What we're reading, October 10, 2016: Anthem will not cover Exondys 51, the first drug approved for treatment of Duchenne muscular dystrophy; big soda has sponsored 96 health and medical groups; and new Illinois program seeks to fill care gaps for working poor.
Citing concerns over the clinical trial data used to approve Sarepta’s treatment for Duchenne muscular dystrophy, Anthem has announced it will not cover Exondys 51. According to STAT, the health insurer concluded that the drug has not demonstrated clinical benefit. The approval of Exondys 51 was controversial because it came after medical staffers in the FDA questioned the effectiveness of the drug. However, the FDA chose to acknowledge the unmet need of patients with this rare disease, and approved the drug.
Coca-Cola Co and PepsiCo have provided sponsorships for nearly 100 health and medical groups combined. A study found that between 2011 and 2015, the 2 soda companies provided 96 sponsorships for groups including the American Heart Association, the American Diabetes Association, and the CDC, reported The Washington Post. During those 4 years, the 2 companies lobbied against 29 proposed bills or regulations that aimed to reduce soda consumption.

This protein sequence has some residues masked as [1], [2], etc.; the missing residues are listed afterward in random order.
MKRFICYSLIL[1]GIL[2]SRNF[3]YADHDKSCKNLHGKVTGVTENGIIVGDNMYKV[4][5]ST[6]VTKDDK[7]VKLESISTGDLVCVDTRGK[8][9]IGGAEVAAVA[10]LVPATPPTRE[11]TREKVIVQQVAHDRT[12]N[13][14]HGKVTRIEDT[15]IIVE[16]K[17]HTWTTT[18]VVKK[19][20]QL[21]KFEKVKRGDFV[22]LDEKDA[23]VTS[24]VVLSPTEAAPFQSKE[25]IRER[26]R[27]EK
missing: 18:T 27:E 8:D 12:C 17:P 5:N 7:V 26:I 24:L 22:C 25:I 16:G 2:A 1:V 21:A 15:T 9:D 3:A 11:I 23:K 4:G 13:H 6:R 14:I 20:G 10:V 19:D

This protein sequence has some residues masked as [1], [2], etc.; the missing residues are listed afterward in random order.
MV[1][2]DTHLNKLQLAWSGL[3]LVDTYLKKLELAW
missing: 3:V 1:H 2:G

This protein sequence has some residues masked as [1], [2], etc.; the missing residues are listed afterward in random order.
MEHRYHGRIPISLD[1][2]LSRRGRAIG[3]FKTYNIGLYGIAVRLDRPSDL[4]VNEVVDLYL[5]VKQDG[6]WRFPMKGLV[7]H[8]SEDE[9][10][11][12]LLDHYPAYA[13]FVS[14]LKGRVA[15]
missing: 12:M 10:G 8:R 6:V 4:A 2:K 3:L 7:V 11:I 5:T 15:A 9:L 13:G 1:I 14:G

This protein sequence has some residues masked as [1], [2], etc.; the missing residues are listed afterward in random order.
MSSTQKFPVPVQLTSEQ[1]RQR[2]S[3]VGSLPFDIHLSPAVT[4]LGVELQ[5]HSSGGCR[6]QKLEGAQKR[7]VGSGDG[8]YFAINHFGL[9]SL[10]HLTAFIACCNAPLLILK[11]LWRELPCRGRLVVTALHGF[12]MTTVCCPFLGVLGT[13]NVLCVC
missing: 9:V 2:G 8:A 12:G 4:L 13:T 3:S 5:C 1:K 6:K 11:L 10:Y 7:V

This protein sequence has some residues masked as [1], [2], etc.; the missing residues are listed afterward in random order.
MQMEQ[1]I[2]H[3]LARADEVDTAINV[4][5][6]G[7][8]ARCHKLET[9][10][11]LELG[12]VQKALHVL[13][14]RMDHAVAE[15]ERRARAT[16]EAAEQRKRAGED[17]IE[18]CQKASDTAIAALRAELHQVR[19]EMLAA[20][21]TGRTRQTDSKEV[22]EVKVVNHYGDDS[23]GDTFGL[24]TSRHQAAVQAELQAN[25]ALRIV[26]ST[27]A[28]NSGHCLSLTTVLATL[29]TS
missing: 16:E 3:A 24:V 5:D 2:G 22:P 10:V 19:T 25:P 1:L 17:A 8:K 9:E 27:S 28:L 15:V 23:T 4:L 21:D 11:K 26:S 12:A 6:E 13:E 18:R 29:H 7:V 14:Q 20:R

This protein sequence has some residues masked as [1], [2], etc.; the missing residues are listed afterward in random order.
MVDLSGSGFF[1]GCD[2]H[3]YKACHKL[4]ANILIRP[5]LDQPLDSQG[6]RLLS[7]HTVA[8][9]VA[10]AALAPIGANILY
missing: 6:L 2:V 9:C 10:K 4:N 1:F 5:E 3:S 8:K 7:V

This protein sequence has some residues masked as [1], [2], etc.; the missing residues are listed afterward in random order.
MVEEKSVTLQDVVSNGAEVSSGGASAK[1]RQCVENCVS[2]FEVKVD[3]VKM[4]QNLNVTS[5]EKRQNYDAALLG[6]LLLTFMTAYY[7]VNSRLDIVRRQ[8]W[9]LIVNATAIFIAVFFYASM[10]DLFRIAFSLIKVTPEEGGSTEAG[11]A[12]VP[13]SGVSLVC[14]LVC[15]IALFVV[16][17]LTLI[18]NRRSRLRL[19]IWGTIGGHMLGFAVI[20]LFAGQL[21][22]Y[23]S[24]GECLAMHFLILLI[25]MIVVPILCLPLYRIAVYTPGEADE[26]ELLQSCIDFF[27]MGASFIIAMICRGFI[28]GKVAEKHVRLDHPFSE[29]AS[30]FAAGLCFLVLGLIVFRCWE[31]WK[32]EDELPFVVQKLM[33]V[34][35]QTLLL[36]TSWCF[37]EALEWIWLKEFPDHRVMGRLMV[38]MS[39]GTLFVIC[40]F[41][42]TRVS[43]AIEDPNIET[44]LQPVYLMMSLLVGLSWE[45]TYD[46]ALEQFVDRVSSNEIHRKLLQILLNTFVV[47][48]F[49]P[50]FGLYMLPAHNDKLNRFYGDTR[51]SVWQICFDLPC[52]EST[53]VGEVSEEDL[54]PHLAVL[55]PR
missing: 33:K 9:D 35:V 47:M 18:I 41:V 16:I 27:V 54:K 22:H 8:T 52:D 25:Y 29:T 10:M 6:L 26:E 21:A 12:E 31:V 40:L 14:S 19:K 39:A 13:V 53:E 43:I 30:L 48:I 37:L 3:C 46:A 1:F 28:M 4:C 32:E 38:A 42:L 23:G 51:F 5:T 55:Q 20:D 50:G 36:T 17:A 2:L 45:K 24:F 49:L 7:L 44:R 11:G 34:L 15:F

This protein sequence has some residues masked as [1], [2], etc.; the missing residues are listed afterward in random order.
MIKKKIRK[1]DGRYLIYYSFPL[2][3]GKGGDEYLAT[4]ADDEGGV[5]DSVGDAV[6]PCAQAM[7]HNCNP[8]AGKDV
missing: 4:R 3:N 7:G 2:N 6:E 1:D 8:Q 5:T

In Illinois, a new program aims to fill care gaps for the working poor. Uninsured residents who earn up to 200% of the Federal Poverty Level are eligible for the new coordinated health program, which will provide an assigned medical home, as well as a primary care physician, according to the Cook County Record. The program will be centered on the primary care medical home model and members will have to reapply every year.